Hunger Relief and the Human Touch Build Communities

Guest Blogger


Nov. 10-16 is Guest Blogger Week at The Conference has invited leaders of Action Ministries to write about hunger issues and how NGUMC churches can and are making a difference! They'll be posting all week and you are invited to share the messages with your own church and community. Follow along on social media by using #‎ngumcHungerAction. 

Hunger Relief and the Human Touch Build Communities

By Drew Hooks
Over the past 25 years, many churches, businesses and volunteer organizations have partnered to provide daily meals to the homeless and working poor in Athens at Our Daily Bread Community Kitchen. Three years ago, Action Ministries Athens expanded its hunger relief efforts through our Smart Lunch, Smart Kid program, which provides sack lunches to children in need during the summer months. These programs have grown since their inception so that this year, we are projected to serve more than 80,000 meals to people in need.
The need for food is great in Athens-Clarke County. Georgia had the 5th highest rate of food insecurity in the country last year. In Athens-Clarke County alone, just over 20 percent of the total population is food insecure and more than a quarter of kids are food insecure. Additionally, Athens’ poverty rate of 39 percent is one of the highest in the country for a metropolitan area of its size. These numbers have very real, human consequences that are made evident as we see more people than ever come to the table to share a meal.
People are coming to be fed, but we also find they are coming for the community these programs build.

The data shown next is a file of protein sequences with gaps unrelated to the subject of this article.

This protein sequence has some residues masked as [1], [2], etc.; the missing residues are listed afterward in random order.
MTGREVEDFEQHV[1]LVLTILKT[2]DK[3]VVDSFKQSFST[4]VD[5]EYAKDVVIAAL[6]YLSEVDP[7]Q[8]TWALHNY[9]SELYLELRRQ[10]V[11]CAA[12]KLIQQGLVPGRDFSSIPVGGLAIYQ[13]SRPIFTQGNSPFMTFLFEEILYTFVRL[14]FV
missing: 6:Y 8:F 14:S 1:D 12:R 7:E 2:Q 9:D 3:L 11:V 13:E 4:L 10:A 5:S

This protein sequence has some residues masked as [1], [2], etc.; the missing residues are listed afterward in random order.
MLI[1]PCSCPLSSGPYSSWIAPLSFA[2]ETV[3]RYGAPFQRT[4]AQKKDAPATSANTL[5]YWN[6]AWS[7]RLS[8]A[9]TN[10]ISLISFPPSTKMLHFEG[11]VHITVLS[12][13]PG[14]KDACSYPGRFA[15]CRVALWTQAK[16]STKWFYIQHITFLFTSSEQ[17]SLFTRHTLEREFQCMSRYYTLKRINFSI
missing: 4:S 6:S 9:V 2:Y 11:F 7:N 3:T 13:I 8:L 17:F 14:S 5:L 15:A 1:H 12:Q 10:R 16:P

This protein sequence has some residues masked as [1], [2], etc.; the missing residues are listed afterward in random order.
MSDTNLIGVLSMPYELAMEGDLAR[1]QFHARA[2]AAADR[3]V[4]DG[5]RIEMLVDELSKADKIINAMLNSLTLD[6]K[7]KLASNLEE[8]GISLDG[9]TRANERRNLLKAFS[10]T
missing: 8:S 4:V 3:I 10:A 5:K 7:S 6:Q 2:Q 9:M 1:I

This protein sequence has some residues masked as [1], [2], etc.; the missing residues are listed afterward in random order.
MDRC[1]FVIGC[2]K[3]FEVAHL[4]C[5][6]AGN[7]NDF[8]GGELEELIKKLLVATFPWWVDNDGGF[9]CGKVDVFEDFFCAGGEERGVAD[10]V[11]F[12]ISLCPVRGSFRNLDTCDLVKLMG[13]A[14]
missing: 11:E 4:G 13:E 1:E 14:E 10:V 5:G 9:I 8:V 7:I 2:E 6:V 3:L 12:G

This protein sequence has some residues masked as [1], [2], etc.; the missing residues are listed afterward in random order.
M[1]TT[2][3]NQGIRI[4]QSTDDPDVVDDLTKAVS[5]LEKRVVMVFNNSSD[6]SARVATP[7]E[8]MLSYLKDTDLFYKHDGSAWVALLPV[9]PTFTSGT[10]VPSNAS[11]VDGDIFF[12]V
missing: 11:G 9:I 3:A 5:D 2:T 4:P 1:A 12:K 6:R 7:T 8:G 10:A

Research shows that community kitchens and food distribution centers provide safe places where people who are socially isolated can create community. A mother from an SLSK community said the program gave her children an opportunity to get out and play with other kids when they normally would not. Another parent said daytime gang activity in the community decreased because SLSK volunteers showed up and spent time with the kids.
Overall, parents and children are appreciative and excited about Smart Lunch, Smart Kid, not just because of the meals, but because the children have a time and place in their community when it’s safe for them to interact with their peers and positive influences from outside of the community. Similarly, Our Daily Bread offers the safe space necessary for our guests to leave behind their cares for a moment and enjoy a good meal amongst friends. It provides an opportunity for people with broken relationships to form new relationships and escape their isolation.
Not only are the guests participating in the community, the volunteers and service providers are as well. I’ve heard many SLSK volunteers exclaim that they didn’t know there were communities in Athens that experienced poverty like the communities we visit. Volunteers at Our Daily Bread are given the opportunity to meet people who are struggling with poverty and learn about their life experiences. In both of these experiences, “the poor” are given a face and a name with a story. I find it a great honor to have someone open up to me and share about their life, and this is an honor bestowed on me every time I eat at Our Daily Bread.
It’s easy for us to think about the necessity of eating, but we must not forget the necessity of social interaction. Humans are social beings, and we need to form positive relationships with others in order to feel happy and stable. If a person is in a time of crisis, they need a listening ear and an open heart, not solely a physical need being met. In participating in a meal at Our Daily Bread or Smart Lunch, Smart Kid, people are receiving more than food or a volunteer experience. They are also actively participating in the creation and sustaining of a positive community, which helps each of us to feel more whole. 
Drew Hooks
Hunger Relief Coordinator
Action Ministries Athens 

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